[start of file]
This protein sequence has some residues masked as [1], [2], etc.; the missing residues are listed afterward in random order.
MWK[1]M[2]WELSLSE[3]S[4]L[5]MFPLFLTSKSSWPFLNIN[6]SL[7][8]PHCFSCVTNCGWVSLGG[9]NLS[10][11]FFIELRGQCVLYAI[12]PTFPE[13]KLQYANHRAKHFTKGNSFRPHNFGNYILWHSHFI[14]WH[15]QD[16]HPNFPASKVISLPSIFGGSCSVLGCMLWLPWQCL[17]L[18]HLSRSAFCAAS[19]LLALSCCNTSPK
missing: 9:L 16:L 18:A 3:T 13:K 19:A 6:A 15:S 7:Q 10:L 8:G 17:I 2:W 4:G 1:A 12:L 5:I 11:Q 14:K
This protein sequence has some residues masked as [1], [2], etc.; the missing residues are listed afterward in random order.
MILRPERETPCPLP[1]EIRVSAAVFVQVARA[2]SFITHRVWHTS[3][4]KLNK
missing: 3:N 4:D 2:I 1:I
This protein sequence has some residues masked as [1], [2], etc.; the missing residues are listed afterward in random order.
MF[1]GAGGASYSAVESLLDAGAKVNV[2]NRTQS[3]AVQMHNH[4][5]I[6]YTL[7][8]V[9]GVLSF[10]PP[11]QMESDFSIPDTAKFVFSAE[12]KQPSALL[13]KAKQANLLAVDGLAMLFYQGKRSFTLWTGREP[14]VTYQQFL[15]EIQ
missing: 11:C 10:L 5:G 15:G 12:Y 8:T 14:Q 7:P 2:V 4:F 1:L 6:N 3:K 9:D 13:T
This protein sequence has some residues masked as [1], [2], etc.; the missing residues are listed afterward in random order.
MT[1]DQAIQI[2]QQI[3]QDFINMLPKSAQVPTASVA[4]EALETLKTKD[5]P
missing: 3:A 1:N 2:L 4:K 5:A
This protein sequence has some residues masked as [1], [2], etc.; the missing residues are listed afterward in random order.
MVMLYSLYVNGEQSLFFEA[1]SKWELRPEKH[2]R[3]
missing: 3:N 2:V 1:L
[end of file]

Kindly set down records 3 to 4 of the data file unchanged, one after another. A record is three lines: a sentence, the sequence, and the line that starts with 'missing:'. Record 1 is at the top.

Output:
This protein sequence has some residues masked as [1], [2], etc.; the missing residues are listed afterward in random order.
MF[1]GAGGASYSAVESLLDAGAKVNV[2]NRTQS[3]AVQMHNH[4][5]I[6]YTL[7][8]V[9]GVLSF[10]PP[11]QMESDFSIPDTAKFVFSAE[12]KQPSALL[13]KAKQANLLAVDGLAMLFYQGKRSFTLWTGREP[14]VTYQQFL[15]EIQ
missing: 11:C 10:L 5:G 15:G 12:Y 8:T 14:Q 7:P 2:V 4:F 1:L 6:N 3:K 9:D 13:T
This protein sequence has some residues masked as [1], [2], etc.; the missing residues are listed afterward in random order.
MT[1]DQAIQI[2]QQI[3]QDFINMLPKSAQVPTASVA[4]EALETLKTKD[5]P
missing: 3:A 1:N 2:L 4:K 5:A